A lot of our posts this Halloween season have been whimsical or party-themed. But we also love having some more traditional/fancy autumn decor in our homes as well so this week our pumpkin projects will be geared toward that style. First up, embossed pumpkins!
Lately I have been somewhat obsessed with embossing and exploring all the fun uses for it. I am sure a lot of you have been embossing for years and I am just late to the game. I think I always associated it with scrapbooking which I was never very skilled at. However, I am learning it can be used for so much more! So after finally buying some embossing supplies last month I decided to try it on pumpkins. And I am happy to announce that it totally works and the result is super pretty!
- Pumpkins (I used real ones but plastic is probably better) //
- Embossing ink or pens (I used this ink and these pens) //
- Stamps //
- Embossing power (I used this one) //
- A heat tool //
- Optional: embossing magic
You can totally see the shine on the pumpkins – it even looks a little bit like gold foil which I have been crushing on lately. It is not perfect (this one is stamped) but it is gorgeous just the same.
1. Take your stamp and thoroughly cover it in the ink.
2. Press the stamp on the pumpkin. Repeat using your desired pattern
If using the pen:
1. Use the embossing pen to draw any shape/s you want. I did simple triangles – you could also do any Halloween graphic, a phrase, name, etc.!
2. Repeat the pattern as desired.
For both techniques:
3. Gently cover the ink with the embossing powder. As you can see below, this might get a little messy so you may want to use the magic pad to remove excess powder. Do this before you use the heat tool!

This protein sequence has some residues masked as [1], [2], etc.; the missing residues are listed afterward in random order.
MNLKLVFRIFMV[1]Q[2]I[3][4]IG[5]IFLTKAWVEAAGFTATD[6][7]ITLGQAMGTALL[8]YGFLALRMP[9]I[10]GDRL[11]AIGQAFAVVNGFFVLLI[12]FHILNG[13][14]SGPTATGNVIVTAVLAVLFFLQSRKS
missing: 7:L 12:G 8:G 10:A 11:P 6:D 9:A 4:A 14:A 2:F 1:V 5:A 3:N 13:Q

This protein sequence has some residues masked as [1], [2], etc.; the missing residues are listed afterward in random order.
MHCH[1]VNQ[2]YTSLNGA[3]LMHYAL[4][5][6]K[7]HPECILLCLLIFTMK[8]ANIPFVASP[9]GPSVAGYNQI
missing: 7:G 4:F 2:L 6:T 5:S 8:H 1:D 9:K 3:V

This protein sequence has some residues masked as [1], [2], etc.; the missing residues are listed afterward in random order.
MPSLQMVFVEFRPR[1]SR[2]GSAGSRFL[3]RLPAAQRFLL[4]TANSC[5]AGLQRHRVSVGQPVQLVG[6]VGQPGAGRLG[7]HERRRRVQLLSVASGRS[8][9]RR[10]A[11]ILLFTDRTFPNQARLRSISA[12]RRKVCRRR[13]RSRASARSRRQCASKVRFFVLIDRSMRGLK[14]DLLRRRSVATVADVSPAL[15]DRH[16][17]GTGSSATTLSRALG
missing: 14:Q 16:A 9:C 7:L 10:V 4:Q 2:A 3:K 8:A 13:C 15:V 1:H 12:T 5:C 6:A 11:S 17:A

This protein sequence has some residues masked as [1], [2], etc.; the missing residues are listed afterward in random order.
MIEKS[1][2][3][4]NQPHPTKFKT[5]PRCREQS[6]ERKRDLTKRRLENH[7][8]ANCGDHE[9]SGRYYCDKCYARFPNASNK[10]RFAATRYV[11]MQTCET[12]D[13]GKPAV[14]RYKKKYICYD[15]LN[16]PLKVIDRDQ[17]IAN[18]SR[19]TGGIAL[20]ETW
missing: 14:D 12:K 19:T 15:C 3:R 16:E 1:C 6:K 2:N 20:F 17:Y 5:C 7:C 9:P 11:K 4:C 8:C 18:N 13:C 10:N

4. Use the heat tool to melt the ink. With the Darice tool all I had to do was plug it in, turn it on and place it 2 inches above the powder and wait until I could see it melt (20 seconds or so).
The powder almost magically becomes shiny and secure. I love how the gold stands out on the white pumpkins but you can buy embossing powder in any color so if you have orange pumpkins you can try the gold or buy some bold powder colors (I think purple and teal would be fun).
Now, a quick note on the pumpkins. I used normal, live pumpkins and they worked great. However, about a week in I realized that the heat slightly ruined the pumpkins (basically around the design the pumpkin is puffy). From far away they look fine still but I would recommend using plastic pumpkins if you are a perfectionist. The stamps also worked pretty well and would work even better if you have flatter pumpkins/squash to use them on.